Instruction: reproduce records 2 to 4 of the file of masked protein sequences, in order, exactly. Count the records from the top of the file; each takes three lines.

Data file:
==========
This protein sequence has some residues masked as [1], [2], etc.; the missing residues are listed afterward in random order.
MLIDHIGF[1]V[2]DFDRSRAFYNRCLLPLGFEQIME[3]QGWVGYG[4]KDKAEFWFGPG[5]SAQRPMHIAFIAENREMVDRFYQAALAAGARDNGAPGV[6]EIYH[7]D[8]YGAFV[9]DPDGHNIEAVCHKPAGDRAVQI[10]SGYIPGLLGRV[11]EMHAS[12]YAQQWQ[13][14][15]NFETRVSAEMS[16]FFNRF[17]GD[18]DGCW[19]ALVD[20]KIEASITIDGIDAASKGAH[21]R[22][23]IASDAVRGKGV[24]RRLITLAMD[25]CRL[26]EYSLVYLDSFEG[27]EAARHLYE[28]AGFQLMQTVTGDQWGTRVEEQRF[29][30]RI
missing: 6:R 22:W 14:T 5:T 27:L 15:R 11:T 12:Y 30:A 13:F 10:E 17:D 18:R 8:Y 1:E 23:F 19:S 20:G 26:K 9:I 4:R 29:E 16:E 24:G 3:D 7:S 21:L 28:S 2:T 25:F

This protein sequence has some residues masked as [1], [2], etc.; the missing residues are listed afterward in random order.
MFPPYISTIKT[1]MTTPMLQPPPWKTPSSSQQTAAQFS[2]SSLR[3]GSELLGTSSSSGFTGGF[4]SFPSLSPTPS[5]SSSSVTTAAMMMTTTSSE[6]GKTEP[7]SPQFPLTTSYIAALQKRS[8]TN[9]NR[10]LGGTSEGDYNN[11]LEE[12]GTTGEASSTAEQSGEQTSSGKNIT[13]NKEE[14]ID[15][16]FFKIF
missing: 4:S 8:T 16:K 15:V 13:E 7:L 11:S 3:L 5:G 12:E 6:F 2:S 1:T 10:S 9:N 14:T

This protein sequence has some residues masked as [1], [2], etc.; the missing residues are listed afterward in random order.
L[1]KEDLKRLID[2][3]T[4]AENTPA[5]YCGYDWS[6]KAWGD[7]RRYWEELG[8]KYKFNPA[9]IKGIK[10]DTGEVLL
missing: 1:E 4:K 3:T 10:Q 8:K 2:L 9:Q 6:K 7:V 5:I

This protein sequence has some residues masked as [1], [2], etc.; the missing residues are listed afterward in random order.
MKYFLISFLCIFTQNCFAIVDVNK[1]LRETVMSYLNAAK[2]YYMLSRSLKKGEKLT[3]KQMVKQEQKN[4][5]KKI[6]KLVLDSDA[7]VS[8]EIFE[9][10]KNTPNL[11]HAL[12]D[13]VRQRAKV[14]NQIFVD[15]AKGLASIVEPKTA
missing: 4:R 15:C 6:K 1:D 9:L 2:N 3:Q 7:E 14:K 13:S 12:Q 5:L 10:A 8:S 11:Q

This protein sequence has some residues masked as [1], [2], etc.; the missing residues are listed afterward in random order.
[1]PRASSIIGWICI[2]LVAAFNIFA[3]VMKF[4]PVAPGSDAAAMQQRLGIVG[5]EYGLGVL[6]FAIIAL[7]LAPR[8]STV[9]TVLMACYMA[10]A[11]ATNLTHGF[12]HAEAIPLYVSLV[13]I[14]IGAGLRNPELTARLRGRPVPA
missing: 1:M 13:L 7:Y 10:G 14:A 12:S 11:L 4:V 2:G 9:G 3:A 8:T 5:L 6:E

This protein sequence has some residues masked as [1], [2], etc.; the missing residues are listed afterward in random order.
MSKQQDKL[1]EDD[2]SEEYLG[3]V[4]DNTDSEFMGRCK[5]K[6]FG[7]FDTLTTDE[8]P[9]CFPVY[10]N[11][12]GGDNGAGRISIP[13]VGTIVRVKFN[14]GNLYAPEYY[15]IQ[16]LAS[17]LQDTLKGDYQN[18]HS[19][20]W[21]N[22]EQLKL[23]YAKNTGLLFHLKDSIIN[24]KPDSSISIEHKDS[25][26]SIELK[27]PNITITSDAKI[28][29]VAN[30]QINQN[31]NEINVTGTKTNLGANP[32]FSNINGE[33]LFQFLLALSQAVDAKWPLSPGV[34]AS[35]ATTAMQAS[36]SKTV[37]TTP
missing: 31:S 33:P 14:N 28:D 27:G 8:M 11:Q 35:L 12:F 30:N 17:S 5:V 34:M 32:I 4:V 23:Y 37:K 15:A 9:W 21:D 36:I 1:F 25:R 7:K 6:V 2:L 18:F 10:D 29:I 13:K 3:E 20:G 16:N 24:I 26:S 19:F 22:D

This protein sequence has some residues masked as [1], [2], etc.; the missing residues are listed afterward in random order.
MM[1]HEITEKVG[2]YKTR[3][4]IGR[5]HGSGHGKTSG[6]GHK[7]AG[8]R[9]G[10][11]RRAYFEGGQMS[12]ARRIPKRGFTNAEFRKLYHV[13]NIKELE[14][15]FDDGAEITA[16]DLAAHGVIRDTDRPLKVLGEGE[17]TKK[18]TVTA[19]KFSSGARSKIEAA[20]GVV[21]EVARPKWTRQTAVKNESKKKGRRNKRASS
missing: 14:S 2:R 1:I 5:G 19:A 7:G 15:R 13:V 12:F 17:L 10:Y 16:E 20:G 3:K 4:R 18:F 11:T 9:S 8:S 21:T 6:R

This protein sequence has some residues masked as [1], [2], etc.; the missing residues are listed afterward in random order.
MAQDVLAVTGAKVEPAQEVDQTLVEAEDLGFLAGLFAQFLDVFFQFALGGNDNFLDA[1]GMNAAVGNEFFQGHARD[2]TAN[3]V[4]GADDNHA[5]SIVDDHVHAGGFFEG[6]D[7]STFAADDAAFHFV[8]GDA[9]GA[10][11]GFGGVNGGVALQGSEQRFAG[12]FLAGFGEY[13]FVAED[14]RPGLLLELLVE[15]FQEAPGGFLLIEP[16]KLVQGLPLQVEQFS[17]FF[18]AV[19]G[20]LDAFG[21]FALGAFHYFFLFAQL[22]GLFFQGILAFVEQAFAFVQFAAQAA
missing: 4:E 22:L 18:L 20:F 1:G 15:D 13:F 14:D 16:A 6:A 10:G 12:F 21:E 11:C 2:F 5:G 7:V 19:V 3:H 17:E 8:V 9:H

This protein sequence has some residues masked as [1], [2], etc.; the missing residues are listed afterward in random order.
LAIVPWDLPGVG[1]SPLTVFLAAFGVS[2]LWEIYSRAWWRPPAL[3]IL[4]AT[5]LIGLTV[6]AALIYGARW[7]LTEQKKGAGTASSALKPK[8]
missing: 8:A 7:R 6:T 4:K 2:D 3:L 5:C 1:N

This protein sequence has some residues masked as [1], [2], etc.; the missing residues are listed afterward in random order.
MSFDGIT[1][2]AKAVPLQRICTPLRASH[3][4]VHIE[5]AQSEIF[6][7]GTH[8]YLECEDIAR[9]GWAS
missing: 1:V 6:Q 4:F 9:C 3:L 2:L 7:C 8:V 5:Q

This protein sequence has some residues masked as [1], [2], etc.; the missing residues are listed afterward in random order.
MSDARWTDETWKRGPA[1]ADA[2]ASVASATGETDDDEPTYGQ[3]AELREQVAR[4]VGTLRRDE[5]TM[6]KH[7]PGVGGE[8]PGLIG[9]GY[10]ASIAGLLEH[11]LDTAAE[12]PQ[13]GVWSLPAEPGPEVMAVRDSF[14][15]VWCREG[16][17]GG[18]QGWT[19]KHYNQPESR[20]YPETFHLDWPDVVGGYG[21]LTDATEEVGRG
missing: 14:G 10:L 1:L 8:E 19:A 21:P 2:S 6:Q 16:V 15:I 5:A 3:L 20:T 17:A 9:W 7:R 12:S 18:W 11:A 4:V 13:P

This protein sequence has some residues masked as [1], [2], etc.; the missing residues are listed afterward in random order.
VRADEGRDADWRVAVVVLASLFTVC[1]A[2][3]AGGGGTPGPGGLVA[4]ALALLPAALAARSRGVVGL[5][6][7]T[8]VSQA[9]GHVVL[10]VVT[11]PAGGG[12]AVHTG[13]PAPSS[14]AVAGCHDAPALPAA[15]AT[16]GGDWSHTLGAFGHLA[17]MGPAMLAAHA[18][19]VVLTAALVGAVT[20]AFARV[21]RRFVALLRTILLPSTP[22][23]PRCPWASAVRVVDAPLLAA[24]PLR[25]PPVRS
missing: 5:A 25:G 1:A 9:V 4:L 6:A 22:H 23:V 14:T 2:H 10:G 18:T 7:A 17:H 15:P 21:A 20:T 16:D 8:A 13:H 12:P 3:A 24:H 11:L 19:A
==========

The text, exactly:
This protein sequence has some residues masked as [1], [2], etc.; the missing residues are listed afterward in random order.
MFPPYISTIKT[1]MTTPMLQPPPWKTPSSSQQTAAQFS[2]SSLR[3]GSELLGTSSSSGFTGGF[4]SFPSLSPTPS[5]SSSSVTTAAMMMTTTSSE[6]GKTEP[7]SPQFPLTTSYIAALQKRS[8]TN[9]NR[10]LGGTSEGDYNN[11]LEE[12]GTTGEASSTAEQSGEQTSSGKNIT[13]NKEE[14]ID[15][16]FFKIF
missing: 4:S 8:T 16:K 15:V 13:E 7:L 11:S 3:L 5:G 12:E 6:F 2:S 1:T 10:S 9:N 14:T

This protein sequence has some residues masked as [1], [2], etc.; the missing residues are listed afterward in random order.
L[1]KEDLKRLID[2][3]T[4]AENTPA[5]YCGYDWS[6]KAWGD[7]RRYWEELG[8]KYKFNPA[9]IKGIK[10]DTGEVLL
missing: 1:E 4:K 3:T 10:Q 8:K 2:L 9:Q 6:K 7:V 5:I

This protein sequence has some residues masked as [1], [2], etc.; the missing residues are listed afterward in random order.
MKYFLISFLCIFTQNCFAIVDVNK[1]LRETVMSYLNAAK[2]YYMLSRSLKKGEKLT[3]KQMVKQEQKN[4][5]KKI[6]KLVLDSDA[7]VS[8]EIFE[9][10]KNTPNL[11]HAL[12]D[13]VRQRAKV[14]NQIFVD[15]AKGLASIVEPKTA
missing: 4:R 15:C 6:K 1:D 9:L 2:N 3:Q 7:E 14:K 13:S 12:Q 5:L 10:A 8:S 11:Q